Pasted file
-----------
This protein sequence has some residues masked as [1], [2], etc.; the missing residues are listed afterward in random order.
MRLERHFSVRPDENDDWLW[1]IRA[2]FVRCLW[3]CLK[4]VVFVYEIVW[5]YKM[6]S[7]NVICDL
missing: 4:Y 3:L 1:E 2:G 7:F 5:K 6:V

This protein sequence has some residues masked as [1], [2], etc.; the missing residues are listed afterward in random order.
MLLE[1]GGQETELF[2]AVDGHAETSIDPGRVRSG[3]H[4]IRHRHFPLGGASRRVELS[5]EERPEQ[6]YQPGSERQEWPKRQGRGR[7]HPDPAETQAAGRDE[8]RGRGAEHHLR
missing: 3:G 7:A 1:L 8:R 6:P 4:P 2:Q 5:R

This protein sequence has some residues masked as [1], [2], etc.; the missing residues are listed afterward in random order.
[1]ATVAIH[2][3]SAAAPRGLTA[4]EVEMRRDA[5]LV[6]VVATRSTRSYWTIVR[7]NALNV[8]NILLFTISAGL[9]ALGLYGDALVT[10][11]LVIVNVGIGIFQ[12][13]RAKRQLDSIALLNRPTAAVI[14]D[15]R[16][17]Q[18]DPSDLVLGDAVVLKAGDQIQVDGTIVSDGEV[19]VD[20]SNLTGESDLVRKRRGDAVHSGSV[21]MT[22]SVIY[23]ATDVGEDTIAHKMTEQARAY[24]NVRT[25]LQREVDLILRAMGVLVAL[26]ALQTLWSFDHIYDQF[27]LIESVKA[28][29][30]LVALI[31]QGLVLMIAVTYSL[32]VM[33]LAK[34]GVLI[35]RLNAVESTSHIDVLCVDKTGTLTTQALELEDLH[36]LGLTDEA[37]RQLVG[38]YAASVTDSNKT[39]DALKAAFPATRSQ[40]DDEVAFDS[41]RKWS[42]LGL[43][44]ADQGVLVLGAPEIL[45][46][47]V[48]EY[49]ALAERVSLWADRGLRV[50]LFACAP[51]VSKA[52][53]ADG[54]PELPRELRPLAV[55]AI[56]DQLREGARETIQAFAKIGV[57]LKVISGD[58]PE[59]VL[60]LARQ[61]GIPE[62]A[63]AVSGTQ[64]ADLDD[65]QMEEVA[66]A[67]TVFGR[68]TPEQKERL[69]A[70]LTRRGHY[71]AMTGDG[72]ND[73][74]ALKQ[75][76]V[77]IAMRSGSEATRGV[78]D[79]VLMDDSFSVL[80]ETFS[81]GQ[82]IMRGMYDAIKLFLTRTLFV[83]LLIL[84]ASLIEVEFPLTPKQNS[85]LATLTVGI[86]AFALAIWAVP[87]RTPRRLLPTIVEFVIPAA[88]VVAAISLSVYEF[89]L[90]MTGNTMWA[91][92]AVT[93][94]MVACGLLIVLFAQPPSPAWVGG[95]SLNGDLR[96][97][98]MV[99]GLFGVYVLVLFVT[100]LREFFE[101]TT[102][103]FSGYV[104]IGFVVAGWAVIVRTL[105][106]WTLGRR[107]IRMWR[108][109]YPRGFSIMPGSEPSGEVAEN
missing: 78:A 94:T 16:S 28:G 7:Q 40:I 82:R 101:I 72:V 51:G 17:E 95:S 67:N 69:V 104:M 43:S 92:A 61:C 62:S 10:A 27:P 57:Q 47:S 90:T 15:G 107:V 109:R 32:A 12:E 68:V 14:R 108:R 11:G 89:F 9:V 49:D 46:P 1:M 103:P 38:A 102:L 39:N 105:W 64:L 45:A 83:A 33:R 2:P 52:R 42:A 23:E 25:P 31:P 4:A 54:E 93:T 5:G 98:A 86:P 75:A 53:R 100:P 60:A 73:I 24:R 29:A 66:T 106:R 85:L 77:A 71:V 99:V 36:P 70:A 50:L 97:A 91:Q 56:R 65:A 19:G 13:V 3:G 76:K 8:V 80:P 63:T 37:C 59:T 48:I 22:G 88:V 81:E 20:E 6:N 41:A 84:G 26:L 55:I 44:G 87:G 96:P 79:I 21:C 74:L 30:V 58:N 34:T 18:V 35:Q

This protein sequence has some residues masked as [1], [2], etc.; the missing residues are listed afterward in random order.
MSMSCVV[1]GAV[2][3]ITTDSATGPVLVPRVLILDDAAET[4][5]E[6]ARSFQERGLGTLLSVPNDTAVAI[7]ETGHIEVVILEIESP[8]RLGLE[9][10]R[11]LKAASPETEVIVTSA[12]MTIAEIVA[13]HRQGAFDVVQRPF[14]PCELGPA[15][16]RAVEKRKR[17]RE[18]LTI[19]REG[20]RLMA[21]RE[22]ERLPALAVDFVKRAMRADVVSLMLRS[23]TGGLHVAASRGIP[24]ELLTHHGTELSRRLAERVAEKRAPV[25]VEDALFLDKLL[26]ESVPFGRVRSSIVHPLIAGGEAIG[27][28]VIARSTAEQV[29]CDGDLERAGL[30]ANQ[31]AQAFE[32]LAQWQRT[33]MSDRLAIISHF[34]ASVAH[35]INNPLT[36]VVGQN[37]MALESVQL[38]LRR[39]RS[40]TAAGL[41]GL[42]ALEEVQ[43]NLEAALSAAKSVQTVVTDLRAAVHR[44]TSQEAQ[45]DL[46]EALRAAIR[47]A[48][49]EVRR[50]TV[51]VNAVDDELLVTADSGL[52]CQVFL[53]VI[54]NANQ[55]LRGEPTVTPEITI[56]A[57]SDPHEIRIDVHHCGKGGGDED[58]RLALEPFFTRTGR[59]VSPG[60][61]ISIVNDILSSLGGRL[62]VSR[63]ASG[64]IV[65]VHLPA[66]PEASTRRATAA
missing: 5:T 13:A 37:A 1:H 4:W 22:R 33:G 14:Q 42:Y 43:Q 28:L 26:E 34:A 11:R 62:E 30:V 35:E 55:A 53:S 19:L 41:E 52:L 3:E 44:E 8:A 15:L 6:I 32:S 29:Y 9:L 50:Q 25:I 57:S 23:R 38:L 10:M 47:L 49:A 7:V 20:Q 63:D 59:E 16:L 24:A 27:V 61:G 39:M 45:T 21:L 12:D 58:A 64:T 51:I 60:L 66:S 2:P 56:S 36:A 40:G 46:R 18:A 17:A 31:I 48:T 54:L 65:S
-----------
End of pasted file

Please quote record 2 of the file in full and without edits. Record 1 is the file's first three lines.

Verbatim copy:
This protein sequence has some residues masked as [1], [2], etc.; the missing residues are listed afterward in random order.
MLLE[1]GGQETELF[2]AVDGHAETSIDPGRVRSG[3]H[4]IRHRHFPLGGASRRVELS[5]EERPEQ[6]YQPGSERQEWPKRQGRGR[7]HPDPAETQAAGRDE[8]RGRGAEHHLR
missing: 3:G 7:A 1:L 8:R 6:P 4:P 2:Q 5:R